Brinkhof, through a team consisting of Ruprecht Hermans, Richard Ebbink, Gaëlle Béquet and Jan Pot, represented ZTE in these proceedings.  This summary is based solely on the decision itself and not on information from the file not reflected in the decision.

Wednesday, 4 November 2015

Toy beads in court: attempt to get judge to examine merits in interim proceedings fails

Epoch Co. Ltd v Character Options is a decision of the England and Wales Intellectual Property Enterprise Court (IPEC) of 29 October, courtesy of Judge Hacon. Being extempore, the judgment has not been uploaded to BAILII but was potted by the subscription-only Lawtel service.

This dispute revolved around Epoch's patent for a fusible bead toy in which beads could be first arranged and then fused together to form a specific design. CO, a company that imported bead toys from Australia and sold them on the UK market, placed a new type of bead toy on the market which, Epoch said, infringed its patent. Epoch sued for infringement and sought an interim injunction against CO, who alleged that the patent was invalid.

CO, relying on Series 5 Software Ltd v Clarke [here], submitted as a preliminary point that the court should investigate the merits of the case as a whole on the evidence available at the interim hearing. No, said Epoch: there was a serious issue to be tried and it would suffer irreparable harm without the injunction. This was because

  • the lifespan of individual product designs was short, so CO's products were likely to cut short any interest in Epoch's;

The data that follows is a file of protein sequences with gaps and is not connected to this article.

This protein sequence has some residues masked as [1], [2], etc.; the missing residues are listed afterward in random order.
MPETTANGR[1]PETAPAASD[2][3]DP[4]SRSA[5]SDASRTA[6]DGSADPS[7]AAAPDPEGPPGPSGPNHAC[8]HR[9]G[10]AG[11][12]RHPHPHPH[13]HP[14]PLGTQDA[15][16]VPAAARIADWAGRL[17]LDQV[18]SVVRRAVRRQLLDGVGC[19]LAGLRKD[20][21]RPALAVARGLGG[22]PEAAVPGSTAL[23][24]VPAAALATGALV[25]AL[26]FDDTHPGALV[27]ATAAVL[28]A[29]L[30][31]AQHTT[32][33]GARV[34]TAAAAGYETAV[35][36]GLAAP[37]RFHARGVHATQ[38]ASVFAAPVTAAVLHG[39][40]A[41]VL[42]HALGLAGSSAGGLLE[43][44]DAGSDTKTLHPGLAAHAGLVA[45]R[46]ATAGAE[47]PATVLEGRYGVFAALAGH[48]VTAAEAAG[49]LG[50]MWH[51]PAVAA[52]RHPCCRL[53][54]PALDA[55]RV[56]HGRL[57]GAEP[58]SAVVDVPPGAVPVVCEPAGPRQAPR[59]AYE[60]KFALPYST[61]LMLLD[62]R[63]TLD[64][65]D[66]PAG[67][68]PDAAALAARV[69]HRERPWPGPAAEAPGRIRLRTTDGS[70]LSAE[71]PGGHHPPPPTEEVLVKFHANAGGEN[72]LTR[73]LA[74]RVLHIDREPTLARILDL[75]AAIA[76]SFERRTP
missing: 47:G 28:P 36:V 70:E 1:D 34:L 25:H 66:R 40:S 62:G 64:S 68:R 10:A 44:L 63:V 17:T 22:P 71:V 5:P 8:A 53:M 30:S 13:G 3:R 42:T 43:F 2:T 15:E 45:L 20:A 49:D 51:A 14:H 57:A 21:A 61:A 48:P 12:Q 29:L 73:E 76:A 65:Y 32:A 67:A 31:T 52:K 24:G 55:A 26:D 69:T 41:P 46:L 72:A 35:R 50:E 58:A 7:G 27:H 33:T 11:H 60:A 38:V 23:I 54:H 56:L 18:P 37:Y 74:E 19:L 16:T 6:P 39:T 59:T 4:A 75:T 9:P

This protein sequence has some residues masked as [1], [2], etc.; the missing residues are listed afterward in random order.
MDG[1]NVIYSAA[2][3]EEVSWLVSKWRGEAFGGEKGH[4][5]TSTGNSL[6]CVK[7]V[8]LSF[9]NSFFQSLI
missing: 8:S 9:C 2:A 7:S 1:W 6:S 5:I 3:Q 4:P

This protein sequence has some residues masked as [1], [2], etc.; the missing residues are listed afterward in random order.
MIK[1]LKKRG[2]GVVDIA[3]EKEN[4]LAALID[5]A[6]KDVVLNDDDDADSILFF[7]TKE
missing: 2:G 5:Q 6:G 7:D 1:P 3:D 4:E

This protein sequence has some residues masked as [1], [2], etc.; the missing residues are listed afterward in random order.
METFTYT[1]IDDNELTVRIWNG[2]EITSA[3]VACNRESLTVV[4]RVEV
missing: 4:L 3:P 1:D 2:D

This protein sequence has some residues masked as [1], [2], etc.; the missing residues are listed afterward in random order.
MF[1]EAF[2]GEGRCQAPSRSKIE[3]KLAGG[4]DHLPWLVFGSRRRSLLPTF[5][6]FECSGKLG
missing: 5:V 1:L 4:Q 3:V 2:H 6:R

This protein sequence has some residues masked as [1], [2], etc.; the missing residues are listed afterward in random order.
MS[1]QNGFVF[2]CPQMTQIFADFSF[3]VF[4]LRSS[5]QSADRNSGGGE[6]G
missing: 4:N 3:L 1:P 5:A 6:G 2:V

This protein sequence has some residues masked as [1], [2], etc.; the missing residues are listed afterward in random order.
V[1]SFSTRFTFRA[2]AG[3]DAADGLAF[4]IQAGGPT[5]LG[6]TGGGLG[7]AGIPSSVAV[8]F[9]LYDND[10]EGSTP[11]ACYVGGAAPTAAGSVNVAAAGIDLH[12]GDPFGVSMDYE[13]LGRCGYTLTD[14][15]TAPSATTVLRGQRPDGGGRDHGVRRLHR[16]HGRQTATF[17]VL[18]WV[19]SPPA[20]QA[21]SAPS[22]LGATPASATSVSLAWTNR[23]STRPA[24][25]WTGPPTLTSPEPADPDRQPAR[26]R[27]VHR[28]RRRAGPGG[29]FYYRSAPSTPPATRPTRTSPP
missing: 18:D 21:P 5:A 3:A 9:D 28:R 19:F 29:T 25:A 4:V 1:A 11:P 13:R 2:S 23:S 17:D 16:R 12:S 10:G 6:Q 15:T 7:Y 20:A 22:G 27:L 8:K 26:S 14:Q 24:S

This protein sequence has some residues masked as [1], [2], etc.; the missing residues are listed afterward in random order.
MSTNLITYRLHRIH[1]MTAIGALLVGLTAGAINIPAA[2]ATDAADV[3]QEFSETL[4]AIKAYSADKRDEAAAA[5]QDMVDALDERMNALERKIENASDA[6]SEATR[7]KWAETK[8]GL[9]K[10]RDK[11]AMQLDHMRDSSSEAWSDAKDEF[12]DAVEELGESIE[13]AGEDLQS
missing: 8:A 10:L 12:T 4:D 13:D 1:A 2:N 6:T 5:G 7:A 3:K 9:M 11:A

• one of CO's products had been under scrutiny in 2007 for containing harmful chemicals; if its products remained on the market there would be a risk of them damaging the reputation of that type of product generally; 
  • there was brand loyalty for Epoch's products, and if Epoch succeeded at trial and the CO's products came off the market, customers would buy Epoch's beads but could not match the colours to what they had left of CO's, thereby damaging the image of Epoch's products.

Judge Hacon refused the application for interim injunctive relief. In his view

* The approach adopted in Series 5 Software had not been endorsed by other courts. While the American Cyanamid principle [which requires the court to look at the balance of convenience, or relative inconvenience, of the parties ahead of the full trial] did not prevent some weight being given to the merits, there should not be a mini-trial, especially where interim relief could influence the commercial outcome. The court would therefore apply American Cyanamid in the usual way.